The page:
Start thinking now about how you’re going to deal with the guy who polls you every 10 seconds for the latest status of all 142,000 of his users — in parallel, 15,000 at a time.

    And for you would-be API terrorists out there, here’s some code:

    -module(youtube).  -export([fetch_sequential/0, fetch_parallel/0]).  -include_lib("xmerl/include/xmerl.hrl").
    
     get_feed() ->  { ok, {_Status, _Headers, Body }} = http:request("http://gdata.youtube.com/feeds/standardfeeds/most_viewed"),  { Xml, _Rest } = xmerl_scan:string(Body),    xmerl_xpath:string("//author/name/text()", Xml).
    
     get_user_profile(User) ->  #xmlText{value = Name} = User,  URL = "http://gdata.youtube.com/feeds/users/" ++ Name,  { ok, {_Status, _Headers, Body} } = http:request(URL),  { Xml, _Rest } = xmerl_scan:string(Body),  [#xmlText{value = Id}] = xmerl_xpath:string("//id/text()", Xml),  [#xmlText{value = Published}] = xmerl_xpath:string("//published/text()", Xml),  { Name, Id, Published }.
    
     fetch_sequential() ->  lists:map(fun get_user_profile/1, get_feed()).
    
     fetch_parallel() ->    inets:start(),  Users = get_feed(),  lists:foreach(fun background_fetch/1, Users),    gather_results(Users).
    
      background_fetch(User) ->    ParentPID = self(),    spawn(fun() ->              ParentPID ! { ok, get_user_profile(User) }          end).
    
      gather_results(Users) ->          lists:map(fun(_) ->            receive                 { ok, Anything } -> Anything            end          end, Users).

    Erlang Makes My Head Hurt

    For those of you who haven’t heard about Erlang yet, it is a functional programming language (like Lisp or Prolog) developed quietly over the last 20 years by telecoms giant Ericsson for use in telco switches.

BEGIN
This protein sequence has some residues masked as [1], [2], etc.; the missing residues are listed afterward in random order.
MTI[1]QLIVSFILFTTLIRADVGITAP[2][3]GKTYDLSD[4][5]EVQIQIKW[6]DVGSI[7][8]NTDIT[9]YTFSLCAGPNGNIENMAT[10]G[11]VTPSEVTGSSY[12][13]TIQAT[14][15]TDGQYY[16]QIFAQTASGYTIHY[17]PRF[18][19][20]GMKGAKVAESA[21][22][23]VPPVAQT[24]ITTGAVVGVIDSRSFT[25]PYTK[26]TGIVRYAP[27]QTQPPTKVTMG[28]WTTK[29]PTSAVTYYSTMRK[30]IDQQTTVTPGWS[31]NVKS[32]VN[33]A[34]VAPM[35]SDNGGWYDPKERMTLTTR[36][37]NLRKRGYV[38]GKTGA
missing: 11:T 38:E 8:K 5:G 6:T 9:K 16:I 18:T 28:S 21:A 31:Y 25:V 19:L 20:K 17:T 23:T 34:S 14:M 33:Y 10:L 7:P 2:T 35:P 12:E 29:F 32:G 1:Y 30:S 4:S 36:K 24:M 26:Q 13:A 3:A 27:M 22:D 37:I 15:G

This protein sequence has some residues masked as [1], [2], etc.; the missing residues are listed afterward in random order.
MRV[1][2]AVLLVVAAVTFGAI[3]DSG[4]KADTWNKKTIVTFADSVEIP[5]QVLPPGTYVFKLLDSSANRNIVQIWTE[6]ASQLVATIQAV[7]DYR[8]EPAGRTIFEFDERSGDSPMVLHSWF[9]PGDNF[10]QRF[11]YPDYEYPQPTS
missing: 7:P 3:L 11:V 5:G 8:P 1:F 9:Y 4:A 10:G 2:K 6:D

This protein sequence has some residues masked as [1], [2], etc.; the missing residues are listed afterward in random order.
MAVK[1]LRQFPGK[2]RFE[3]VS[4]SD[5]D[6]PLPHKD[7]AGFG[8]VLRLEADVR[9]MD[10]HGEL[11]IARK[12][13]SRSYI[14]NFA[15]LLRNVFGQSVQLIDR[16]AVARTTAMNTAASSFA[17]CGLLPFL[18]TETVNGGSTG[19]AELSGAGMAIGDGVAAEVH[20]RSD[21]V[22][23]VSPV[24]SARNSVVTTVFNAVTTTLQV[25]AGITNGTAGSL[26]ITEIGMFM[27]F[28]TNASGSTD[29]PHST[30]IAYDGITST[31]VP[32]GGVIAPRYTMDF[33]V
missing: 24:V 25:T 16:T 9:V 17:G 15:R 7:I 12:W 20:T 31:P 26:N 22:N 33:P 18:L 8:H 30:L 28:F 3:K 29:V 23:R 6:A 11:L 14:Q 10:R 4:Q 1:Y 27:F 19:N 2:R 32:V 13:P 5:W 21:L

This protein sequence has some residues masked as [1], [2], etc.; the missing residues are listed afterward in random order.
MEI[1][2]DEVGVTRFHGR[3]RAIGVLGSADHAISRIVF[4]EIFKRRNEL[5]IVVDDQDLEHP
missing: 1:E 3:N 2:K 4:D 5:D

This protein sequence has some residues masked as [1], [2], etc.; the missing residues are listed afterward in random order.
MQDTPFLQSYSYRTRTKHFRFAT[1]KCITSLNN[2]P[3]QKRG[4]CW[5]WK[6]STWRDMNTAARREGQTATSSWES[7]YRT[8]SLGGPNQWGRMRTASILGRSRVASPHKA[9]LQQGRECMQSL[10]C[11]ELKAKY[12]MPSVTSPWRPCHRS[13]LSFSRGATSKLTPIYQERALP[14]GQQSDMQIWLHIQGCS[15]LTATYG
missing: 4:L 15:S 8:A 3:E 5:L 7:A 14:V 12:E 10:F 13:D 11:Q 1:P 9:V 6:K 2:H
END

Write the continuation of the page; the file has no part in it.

Ericsson has been using it for roughly the last 14 years; it has several properties that make it particularly relevant to many of the problems facing developers today. It’s one of the few languages that is particularly good at letting programmers take advantage of multi-core/multi-CPU systems, and distribute services across multiple boxes. YAWS, a webserver written in Erlang and a poster child of its efficiencies, kicks Apache’s tail from a scalability standpoint. This is no small accomplishment for a high level language.

    Today’s scaling strategies revolve less around faster clock speeds and more around adding cores. Scaling out to many machines is also important, but power and space considerations are also more of an issue than ever before.

    So Erlang is gaining ground because it addresses scalability for this new age of multi-core systems. Today you might have a dual Clovertown Xeon box with 8 cores, but very little software to take advantage of it. Once you get past 2 or 4 cores, that extra capacity provides little to no benefit. Enter a language like Erlang, and suddenly all that power becomes available to the programmer.

    Some of my coder buddies, (Jay Phillips, Rich Kilmer and Marcel Molina) have been looking at Erlang for various tasks, and Dave Thomas’ blog posts on Erlang have also inspired me to take a look at the language for some of my own work.

    I picked up Joe Armstrong’s book, Programming Erlang from Pragmatic Bookshelf and started reading it on a recent airplane flight.